Oh wow. This guy said something pretty controversial. I remember hearing it, but didn't connect the quote to his name. He said, giving charity to the homeless was a waste of money, and that it was helping a whole heap of no-hopers to survive for no good reason. I totally agree with him. That's why when I see homeless people begging for money, I don't give to them. Instead, I grab the money they've already collected, and send it to rich people.
Yeah. I guess Harvey really goes for that whole survival of the fittest thing. Although he's outspoken about his opinion, I unfortunately know he's not alone in having this opinion. Some people believe the homeless are homeless because they deserve to be. It goes with the mindset that if you work hard enough, and you want it bad enough, you will definitely get what you want. So if someone is homeless, they must have not worked hard enough, and they didn't want to be successful.
Now Lord Wiki says that Harvey said he believes people should be helped to develop their potential. I'm not sure what he means here. But maybe (hopefully!) he was saying that he's not against helping the homeless. Maybe he's just against giving them charity. And by charity, he means a hand out. Maybe Harvey believes people should be given the help they need to become self-sufficient. If that's the case, I can respect that. Instead of giving to a shelter that simply feeds the homeless person, you could give the money to a program that helps homeless people get job interviews. Although I still think there are people in society who are past all that. Maybe they're mentally ill, or have some other issue that prevents them from working. I think for some folks, charity is all you can do for them.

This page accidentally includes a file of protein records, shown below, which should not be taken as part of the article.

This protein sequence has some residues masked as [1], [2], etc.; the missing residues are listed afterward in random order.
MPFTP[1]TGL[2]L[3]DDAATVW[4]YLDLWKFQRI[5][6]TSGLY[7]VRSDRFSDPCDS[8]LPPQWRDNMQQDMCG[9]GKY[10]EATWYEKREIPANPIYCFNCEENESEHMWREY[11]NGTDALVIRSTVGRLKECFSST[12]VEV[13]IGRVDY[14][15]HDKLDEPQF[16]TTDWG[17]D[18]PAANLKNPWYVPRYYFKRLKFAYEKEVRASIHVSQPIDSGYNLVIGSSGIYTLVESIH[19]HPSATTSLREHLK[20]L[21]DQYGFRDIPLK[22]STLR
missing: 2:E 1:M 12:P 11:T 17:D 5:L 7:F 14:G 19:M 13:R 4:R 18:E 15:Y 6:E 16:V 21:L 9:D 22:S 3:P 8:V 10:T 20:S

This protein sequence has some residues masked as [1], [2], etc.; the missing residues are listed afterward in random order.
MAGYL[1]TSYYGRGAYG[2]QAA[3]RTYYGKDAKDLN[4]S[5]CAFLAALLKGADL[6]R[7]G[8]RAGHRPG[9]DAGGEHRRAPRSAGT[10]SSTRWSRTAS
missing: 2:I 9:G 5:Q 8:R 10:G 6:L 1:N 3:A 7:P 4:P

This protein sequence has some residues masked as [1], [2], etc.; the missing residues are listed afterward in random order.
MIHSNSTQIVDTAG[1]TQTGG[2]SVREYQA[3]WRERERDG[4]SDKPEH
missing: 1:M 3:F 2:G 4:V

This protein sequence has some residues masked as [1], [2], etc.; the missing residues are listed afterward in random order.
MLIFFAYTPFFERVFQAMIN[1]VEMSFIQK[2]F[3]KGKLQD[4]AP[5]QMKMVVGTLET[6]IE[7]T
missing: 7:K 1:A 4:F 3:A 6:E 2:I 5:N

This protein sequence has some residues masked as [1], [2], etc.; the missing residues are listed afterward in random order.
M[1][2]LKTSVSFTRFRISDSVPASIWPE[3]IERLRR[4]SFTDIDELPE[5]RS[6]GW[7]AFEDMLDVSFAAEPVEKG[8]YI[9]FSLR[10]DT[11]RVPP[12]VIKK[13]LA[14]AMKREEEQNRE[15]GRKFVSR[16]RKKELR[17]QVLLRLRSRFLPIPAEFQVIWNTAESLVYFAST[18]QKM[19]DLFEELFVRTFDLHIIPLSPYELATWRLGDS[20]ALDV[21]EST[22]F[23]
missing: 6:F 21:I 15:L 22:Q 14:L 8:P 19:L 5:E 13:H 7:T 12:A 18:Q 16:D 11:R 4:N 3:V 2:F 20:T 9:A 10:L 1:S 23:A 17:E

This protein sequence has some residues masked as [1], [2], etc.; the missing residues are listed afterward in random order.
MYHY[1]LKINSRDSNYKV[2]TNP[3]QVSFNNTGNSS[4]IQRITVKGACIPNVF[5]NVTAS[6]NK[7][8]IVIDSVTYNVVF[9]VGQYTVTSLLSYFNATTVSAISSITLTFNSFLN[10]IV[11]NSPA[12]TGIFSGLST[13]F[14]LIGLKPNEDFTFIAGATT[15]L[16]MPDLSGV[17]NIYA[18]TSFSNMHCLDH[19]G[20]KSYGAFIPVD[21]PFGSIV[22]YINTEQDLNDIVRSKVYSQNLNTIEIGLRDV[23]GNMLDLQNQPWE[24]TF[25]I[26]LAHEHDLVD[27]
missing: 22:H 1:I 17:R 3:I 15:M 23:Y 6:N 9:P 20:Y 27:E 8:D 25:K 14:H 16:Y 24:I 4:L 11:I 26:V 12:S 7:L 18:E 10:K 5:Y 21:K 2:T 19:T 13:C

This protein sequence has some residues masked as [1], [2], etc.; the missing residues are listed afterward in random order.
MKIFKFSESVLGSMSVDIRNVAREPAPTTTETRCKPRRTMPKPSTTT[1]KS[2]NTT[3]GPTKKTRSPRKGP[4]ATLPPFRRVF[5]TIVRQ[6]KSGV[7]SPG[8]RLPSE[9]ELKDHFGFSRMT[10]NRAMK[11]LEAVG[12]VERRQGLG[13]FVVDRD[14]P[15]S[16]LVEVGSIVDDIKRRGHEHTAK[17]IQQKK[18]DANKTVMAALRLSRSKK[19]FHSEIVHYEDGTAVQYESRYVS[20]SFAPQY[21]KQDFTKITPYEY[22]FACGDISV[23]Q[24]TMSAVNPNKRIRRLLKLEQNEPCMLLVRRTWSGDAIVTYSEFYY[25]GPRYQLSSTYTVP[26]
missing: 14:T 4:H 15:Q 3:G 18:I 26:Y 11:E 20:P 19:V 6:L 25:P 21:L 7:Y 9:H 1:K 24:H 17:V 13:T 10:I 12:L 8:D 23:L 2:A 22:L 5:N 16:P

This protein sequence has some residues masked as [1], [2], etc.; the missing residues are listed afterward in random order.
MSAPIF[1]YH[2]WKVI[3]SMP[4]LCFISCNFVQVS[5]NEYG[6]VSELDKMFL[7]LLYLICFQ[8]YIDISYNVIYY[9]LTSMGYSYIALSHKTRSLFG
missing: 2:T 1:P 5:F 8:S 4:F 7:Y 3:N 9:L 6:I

Now I'm going to read about the Harvey Norman Company.
It started in 1961. Harvey opened it with a guy named Ian Norman. They sold electronic goods and appliances. The store was at first called Norman Ross. I guess Harvey wasn't vain enough to insist his name be part of the company.
By 1979, there were forty-two stores.
In the 1980's, there was a bidding war between two entities....Alan Bond and Grace Bros. They both wanted the company. Bond ended up with it. And then a little while later, he fired Harvey and Norman. Yikes.
In 1982, Norman and Harvey bought a shopping center in Auburn, a western suburb of Sydney. This became the Harvey Norman store. It's nice Harvey and Norman got together and tried again.
Lord Wiki says that in the 1990's, they adopted the superstore format of the United States. I guess that refers to the huge stores that we have all over the place here.
By 2000, Harvey Norman had a hundred stores.
In the stores, each department is controlled by a different franchisee. Therefore, if you need help with electronics stuff, the guy working in bedding can't help you. I wonder if that's the same for our stores here. Probably? Well, I don't think each department is a separate franchisee. But I don't think you can ask the guy in the shoe department for help with bedding issues.